Photo: Porcher House, ca. 1916, 434 Delannoy Avenue, Cocoa, FL. Listed on the National Register of Historic Places in 1986. Photographed by User:Smallbones (own work), 2009, [cc0-by-1.0 (creativecommons.org/publicdomain/zero/1.0/deed.en], via Wikimedia Commons, accessed September, 2014.
Brevard County Courthouse is located at 400 South Street, Titusville FL 32780; phone: 321‑264‑6942.
Brevard County, originally named St. Lucie County when it was established March 14, 1844, was renamed in 1855 for Judge Theodore Washington Brevard, a North Carolinian who served as Comptroller of Florida from 1853-1861. In 1879, the county annexed the southern portion of Volusia County which included Titusville making it one of the longest counties in Florida, stretching some 75 miles along the Atlantic Coast and the Indian River.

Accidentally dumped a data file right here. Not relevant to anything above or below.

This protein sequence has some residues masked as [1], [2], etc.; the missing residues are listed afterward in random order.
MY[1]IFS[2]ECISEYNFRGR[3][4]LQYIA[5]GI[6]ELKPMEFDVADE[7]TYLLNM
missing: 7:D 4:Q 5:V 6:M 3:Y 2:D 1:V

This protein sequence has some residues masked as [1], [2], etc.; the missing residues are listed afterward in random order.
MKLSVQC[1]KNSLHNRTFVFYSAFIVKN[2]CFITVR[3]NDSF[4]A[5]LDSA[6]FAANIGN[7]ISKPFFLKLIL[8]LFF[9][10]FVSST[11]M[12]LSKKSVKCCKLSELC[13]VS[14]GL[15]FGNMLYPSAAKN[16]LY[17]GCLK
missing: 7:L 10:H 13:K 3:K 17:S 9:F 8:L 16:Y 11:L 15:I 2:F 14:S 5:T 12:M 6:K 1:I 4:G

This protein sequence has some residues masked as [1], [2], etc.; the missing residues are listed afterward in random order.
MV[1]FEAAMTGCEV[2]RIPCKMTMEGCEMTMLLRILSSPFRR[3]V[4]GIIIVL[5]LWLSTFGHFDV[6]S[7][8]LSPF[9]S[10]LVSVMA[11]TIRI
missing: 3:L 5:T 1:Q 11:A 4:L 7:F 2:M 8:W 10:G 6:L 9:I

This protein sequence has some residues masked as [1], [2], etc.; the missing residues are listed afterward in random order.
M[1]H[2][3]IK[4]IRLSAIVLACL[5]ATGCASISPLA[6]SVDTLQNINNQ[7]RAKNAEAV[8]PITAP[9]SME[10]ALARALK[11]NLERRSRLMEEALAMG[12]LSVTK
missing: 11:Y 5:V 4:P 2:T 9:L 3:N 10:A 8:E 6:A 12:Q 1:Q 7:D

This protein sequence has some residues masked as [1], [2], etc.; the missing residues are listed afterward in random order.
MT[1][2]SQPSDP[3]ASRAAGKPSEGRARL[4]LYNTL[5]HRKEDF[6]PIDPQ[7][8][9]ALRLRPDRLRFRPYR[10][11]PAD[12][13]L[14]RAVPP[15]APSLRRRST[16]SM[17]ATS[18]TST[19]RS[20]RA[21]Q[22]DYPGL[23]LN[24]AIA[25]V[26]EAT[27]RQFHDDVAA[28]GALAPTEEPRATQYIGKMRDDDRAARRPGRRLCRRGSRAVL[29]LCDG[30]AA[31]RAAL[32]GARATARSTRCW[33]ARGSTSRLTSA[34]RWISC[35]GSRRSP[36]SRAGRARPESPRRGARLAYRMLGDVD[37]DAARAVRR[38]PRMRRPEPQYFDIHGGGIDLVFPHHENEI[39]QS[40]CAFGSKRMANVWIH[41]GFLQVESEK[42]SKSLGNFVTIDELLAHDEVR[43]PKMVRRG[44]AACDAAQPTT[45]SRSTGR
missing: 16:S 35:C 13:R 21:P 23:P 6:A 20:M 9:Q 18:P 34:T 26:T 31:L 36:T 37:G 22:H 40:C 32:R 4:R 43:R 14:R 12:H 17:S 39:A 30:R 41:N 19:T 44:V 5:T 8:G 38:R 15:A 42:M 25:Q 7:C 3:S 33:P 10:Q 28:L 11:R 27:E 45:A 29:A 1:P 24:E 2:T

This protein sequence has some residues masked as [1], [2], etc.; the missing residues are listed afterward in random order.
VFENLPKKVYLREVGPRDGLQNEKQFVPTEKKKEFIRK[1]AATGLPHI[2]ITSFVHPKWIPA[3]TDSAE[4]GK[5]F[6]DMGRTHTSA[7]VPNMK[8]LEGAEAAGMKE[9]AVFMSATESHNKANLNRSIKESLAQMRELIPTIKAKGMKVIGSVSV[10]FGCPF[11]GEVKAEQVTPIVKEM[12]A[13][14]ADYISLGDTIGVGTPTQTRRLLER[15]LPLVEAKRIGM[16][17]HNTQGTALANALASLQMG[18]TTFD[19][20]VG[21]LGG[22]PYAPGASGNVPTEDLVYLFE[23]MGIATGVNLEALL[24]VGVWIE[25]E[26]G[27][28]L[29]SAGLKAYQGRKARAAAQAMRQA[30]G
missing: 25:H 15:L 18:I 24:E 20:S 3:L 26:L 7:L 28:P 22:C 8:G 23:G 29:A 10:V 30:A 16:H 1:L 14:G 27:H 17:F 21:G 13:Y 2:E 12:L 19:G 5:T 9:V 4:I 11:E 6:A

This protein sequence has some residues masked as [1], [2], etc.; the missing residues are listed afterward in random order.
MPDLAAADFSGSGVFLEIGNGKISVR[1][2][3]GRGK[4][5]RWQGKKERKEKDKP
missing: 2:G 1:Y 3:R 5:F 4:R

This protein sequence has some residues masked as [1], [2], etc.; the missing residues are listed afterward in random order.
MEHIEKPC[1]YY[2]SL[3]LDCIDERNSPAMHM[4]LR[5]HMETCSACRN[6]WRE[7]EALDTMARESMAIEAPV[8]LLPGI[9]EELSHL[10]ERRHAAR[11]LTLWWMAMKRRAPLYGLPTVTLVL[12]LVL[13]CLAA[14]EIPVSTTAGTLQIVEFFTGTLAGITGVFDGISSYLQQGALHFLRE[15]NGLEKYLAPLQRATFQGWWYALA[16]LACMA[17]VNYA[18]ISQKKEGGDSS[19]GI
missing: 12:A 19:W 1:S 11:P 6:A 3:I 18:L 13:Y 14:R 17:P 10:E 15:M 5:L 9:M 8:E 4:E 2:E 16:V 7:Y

The establishment of Titusville as the seat of government for Brevard County exemplifies the maturing character of the community. In 1879, Captain J. Francis LeBaron laid out Joynerville, the first area platted within the present corporate limits of Titusville. LeBaron was a civil engineer and at one time served as chief of the Army Corps of Engineers. He is credited with discovering the first phosphate deposits in Florida while surveying the Peace River in 1881 for a possible cross-Florida canal route. He surveyed and laid out many towns and subdivisions throughout Florida. The new "subdivision" was originally owned by Mary M. Carlin and was probably named for J. W. Joyner, Henry Titus's business partner. Joynerville contained a number of buildings including the offices of J. Francis LeBaron, J. W. Joyner's saloon, Wager's grocery, C. R. Carlin's boatworks, and several residences, among them that of Mary Carlin.